Mary Beard explains why she’s voting Lib Dem this Thursday

Mary-BeardProfessor Mary Beard (Cambridge University’s “wickedly subversive commentator on both the modern and the ancient world”) explains on her A Don’s Life blog why she’ll be voting for the Lib Dems’ Belinda Brooks-Gordon this week:

Since the Iraq War I have been a semi-floating voter. Up to then I had been Labour by default (unless tactics demanded — as they sometimes did in Shropshire — that one put one’s cross by what was back then still the Liberal Party). Since then I’ve looked afresh at each election for someone, somewhere on the left, the less Blairite the better.

This time at the up-coming County Council elections, my mind was made up for me rather early on. The excellent Belinda Brooks-Gordon, the sitting Lib-Dem councillor for Castle Ward, turned up on the doorstep asking if I would sign her nomination papers. She’s, actually, done a great job on the Council and shows every sign of going on in the same style — so I was happy to put my name to her form.

Now I suppose there is nothing to stop you nominating one candidate and voting for another, but would seem a bit perverse — so with my vote now pledged to Belinda, I looked at the other candidates with more academic detachment, and also hoping that I wouldn’t discover that I had made a grave error.

I didn’t.

If you want to find out why none of the other candidates matched up to Belinda, you can read on here.

* Stephen was Editor (and Co-Editor) of Liberal Democrat Voice from 2007 to 2015, and writes at The Collected Stephen Tall.

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12 Comments

  • Helen Tedcastle 29th Apr '13 - 10:03am

    Mary Beard – she’s great. Of course she’s a Lib Dem and on the left!! That’s where I like to be too.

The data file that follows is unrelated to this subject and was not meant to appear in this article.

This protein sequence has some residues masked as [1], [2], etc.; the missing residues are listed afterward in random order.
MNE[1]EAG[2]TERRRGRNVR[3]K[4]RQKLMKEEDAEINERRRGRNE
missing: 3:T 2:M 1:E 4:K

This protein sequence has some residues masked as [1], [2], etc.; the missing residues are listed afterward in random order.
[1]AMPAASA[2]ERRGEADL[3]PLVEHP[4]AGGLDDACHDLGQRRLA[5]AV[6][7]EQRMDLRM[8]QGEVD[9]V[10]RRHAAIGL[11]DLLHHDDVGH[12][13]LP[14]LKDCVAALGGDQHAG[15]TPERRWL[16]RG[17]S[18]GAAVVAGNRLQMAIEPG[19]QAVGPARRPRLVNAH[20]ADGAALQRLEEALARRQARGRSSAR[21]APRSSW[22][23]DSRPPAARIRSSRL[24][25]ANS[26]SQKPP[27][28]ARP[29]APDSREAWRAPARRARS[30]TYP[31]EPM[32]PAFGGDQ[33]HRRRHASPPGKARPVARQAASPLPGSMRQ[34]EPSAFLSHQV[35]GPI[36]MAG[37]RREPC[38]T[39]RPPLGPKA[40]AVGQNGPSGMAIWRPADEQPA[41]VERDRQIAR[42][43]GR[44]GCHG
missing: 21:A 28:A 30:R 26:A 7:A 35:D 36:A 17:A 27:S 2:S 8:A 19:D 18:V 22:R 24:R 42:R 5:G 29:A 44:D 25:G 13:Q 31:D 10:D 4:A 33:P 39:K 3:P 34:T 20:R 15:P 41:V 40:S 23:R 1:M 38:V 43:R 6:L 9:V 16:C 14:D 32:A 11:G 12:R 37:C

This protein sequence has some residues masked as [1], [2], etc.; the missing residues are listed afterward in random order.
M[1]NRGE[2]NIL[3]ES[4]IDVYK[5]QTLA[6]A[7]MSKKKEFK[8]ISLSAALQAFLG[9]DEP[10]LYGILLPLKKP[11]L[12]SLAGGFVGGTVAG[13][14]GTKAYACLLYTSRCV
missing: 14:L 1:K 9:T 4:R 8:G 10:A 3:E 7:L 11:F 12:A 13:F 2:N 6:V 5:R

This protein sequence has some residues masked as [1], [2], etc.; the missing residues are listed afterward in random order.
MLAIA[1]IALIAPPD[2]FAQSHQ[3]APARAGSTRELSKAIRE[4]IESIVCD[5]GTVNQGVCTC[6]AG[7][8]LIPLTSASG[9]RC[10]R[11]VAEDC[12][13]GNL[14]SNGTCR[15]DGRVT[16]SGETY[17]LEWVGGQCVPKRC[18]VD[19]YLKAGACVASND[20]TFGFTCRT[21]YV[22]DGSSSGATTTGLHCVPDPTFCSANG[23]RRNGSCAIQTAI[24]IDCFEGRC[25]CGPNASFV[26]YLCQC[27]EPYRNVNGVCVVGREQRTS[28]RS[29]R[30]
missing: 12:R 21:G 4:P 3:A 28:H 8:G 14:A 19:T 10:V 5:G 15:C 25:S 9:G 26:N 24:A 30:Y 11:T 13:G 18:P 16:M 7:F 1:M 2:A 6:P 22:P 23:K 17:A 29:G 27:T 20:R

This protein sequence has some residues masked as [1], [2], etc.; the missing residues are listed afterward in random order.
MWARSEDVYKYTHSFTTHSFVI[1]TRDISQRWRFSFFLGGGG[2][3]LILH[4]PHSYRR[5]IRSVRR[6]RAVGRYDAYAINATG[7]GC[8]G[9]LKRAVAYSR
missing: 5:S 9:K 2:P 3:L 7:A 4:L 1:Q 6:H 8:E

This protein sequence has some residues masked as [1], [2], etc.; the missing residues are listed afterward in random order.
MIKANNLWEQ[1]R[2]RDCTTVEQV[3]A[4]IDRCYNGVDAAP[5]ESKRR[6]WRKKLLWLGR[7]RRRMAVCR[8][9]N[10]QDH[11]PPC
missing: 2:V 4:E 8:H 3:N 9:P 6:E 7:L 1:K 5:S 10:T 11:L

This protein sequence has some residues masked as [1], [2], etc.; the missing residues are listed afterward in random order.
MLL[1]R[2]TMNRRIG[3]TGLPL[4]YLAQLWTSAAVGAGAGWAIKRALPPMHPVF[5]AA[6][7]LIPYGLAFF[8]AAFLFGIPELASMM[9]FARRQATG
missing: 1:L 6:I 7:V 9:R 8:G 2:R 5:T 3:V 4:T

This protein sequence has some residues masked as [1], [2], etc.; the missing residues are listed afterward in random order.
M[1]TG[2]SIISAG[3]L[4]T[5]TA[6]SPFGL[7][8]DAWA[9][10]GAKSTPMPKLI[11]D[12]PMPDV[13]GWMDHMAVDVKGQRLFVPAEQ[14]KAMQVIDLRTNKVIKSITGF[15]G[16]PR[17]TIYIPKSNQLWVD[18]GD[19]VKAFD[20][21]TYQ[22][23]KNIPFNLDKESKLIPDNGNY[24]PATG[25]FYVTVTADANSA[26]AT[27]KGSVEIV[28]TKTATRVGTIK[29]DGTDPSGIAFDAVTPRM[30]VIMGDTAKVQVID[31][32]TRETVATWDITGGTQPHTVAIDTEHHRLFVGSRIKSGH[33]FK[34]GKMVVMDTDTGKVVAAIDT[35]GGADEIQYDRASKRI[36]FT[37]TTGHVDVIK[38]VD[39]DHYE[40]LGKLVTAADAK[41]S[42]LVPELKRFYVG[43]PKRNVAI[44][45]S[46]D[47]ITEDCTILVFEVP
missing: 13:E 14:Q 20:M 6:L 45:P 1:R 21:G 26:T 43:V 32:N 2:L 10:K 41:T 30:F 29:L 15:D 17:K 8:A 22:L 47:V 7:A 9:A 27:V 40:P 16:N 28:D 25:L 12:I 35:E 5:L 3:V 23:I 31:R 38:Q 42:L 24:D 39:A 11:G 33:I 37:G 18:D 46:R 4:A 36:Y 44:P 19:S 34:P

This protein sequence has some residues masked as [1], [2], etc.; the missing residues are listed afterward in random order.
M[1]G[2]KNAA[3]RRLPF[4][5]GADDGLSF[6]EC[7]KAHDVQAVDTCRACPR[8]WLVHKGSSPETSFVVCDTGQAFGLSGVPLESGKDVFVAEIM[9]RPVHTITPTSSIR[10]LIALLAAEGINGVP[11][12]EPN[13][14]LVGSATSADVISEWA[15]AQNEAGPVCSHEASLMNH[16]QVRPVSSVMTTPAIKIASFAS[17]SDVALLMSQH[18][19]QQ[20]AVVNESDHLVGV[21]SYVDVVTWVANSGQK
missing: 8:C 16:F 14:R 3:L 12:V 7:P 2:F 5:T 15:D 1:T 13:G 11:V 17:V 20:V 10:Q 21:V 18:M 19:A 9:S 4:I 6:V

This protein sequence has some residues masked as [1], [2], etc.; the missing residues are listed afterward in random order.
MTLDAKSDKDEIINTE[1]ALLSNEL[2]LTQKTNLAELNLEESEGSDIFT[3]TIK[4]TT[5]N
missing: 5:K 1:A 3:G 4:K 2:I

• Steve Griffiths 29th Apr '13 - 10:06am

    When you read her reasons for the choice she made and why she rejected the others, you will note that she made her decision on LOCAL issues and the good work put in by the Lib Dem local councillor. Are the people who designed the two last PEBs reading this?

  • Helen Tedcastle 29th Apr '13 - 10:19am

    @Steve Griffiths: Yes you are right – very sensible too. I’ll be doing the same thing though putting out leaflets for our local, hard-working Lib Dem candidate – the Thatcherite policies of the coalition Government make the GE problematic for me – I have no enthusiasm at all for that prospect – too many areas close to my heart are being trashed or certain key people look the other way ( in Education particularly).

  • Andrew Martin 29th Apr '13 - 11:09am

    Mary Beard is NOT a Lib Dem, she made that clear on Question Time last year when she said she couldn’t vote Lib Dem because you get Tories (or something along those lines), meaning she either voted Labour or (more likely) for John Hipkin.

    Belinda is a fantastic asset to the party and deserves to win.

  • Sadly national issues often take over local campaigns and all three main parties tend to exacerbate this with their election broadcasts and media strategies. I don’t get a vote in these elections, but if I did I would decide based upon local politics and how the individual Councillors and parties have behaved in my area. As such it would remain a Lib Dem candidate that would get my cross next to their name. The national party have a long way to go to secure that vote in the next general election although as there is no alternative it will be a swing to none of the above…

  • paul barker 29th Apr '13 - 2:01pm

    Can I just remind everyone that the reason we are in Coalition is that not enough people voted for us. All not voting Libdem does is weaken our bargaining position.

  • Matthew Huntbach 29th Apr '13 - 8:13pm

    john problem

    Quite right, too. Alas, a lot of people I talk to intend to vote for UKIP as a protest vote against the current unhappy state of affairs.

    That’s a bit like voting for the Socialist Worker’s Party as a protest against the Labour Party being too left-wing. When are people going to wake up to the fact that UKIP is run and financially backed by people who want economic policy to the right of the Conservative Party? If by “current unhappy state” you mean a government which is making too deep cuts to public spending while feather-bedding the very wealthy, well UKIP wants MORE of that.

  • @Paul. True, though it would have taken many more votes. However, the reason the LDs had limited negotiating power was that in a handful of Con-Lab marginals TOO MANY people voted Lib Dem. If these few hundred had voted Labour a Lib-Lab govt was a possibility, or at least the LDs would have been able to extract more concessions from the Tories.

  • Actually, the reason for the apparent lack of influence in the coalition is that it was weighted on seats in parliament, rather than votes cast, which would have been much more balanced. More fool us.

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